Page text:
Proverbs – Chapter 17

Know When To Zip It

By Rabbi Jack Abramowitz

It’s better to have a dry crust of bread and a peaceful environment than a house full of sacrifices and antagonism. (Rashi says that this refers to G-d’s reason for destroying the Temple.) A wise slave will rule over the disgraced son and he will have a share in the inheritance among the brothers. (Again, Rashi says this verse refers to Nebuchadnezzar and the Babylonian conquest of Judah.) A pot is used to refine silver, a furnace is used to refine gold, and G-d Himself refines the human heart. Evil people speak the language of violence. Those who oppress the poor mock G-d, Who allocates to each person his lot in life. A person who takes joy in the suffering of others will find himself the victim of those same misfortunes.

Grandchildren honor their grandparents by following the proper path, while righteous parents are an honor for their children. Proud words are not fit for a disgusting person and lies do not befit a generous person. (In other words, the type of speech used to describe a person should be appropriate.) When a person repents and returns to G-d, he is precious to G-d as a jewel and G-d grants him favor. If you don’t remind someone of their past indiscretions, he will love you for it, but if you bear a grudge, you antagonize G-d. Criticism can effect more change in a wise person than a beating will make in a fool. If a person lives to stir up trouble, he will be judged harshly in the Next World.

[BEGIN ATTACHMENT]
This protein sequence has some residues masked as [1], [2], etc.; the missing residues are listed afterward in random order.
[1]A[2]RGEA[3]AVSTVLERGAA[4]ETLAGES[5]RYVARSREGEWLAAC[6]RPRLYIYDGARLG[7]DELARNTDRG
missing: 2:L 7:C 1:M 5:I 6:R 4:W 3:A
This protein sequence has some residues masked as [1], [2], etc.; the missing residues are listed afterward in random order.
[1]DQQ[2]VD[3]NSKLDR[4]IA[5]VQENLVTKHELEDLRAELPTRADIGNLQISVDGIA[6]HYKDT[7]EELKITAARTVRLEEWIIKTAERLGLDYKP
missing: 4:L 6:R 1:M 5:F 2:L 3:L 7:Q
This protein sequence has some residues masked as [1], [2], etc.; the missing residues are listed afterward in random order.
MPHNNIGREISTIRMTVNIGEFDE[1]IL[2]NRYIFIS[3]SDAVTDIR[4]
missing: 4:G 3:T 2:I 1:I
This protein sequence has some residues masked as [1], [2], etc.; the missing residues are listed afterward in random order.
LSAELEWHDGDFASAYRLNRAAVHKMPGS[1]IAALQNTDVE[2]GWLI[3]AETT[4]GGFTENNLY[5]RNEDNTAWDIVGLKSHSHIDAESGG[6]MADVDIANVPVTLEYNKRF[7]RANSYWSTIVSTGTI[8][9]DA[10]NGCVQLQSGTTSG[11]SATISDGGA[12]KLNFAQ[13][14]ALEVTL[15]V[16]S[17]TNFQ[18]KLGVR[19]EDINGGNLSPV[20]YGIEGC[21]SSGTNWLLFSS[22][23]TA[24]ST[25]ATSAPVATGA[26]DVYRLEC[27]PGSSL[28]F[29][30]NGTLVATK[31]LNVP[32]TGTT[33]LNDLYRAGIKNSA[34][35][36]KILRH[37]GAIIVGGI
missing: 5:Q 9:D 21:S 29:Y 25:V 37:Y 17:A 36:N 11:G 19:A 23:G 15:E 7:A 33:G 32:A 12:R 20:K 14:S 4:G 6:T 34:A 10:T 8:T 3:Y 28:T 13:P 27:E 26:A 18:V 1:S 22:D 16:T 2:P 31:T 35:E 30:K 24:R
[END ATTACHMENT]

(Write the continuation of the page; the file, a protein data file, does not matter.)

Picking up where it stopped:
One would be better off confronting a mad bear than a fool armed with all of his nonsense. If a person betrays someone who has done good for him, he will be eternally plagued with evil. (This is because no one else will ever come to his aid, having learned his true colors.) A person who starts an argument is like one who breaches a dam, letting the water flow. Stop the fight before it gets out of hand.

G-d hates both exonerating evil people and vilifying righteous people – not only in court, but even in words of praise and criticism. Why do foolish people bother learning Torah that they never intend to keep? Be good to your friends because they will be with you in times of trouble, just like a brother. A person lacking in common sense holds collateral for a loan, which creates strife and ultimately lands himself in court. A person who loves sin also loves arguments and those who are arrogant are courting disaster. (See the previous chapter, in which “pride goeth before a fall.”) People whose thoughts are twisted will never enjoy the good of this world, since they are incapable of knowing it when they see it. Two-faced liars will suffer the evil they intended for their victims.

If a person has a foolish child, or worse still, one of base and lowly character, it is a source of distress to him. Happiness enhances the intelligence, while dissatisfaction is a source of rot. G-d accepts the private prayers of the wicked, sparing them their evil fates. Wisdom is directly in front of us; the wise look right at it, while the foolish look all over the world. (Rashi says that the foolish perceive the goal as being insurmountable, so they never start to learn. The wise do a little at a time until they have mastered it all.) A foolish child is a source of aggravation to his parents. It’s not good to punish the innocent along with the guilty. (Rashi says that this is why G-d has not destroyed the nation in His anger.) A wise person knows when to hold his tongue; even to silence a fool from speaking nonsense is considered a wise move. If you know when to keep quiet, you will be considered a person of understanding.

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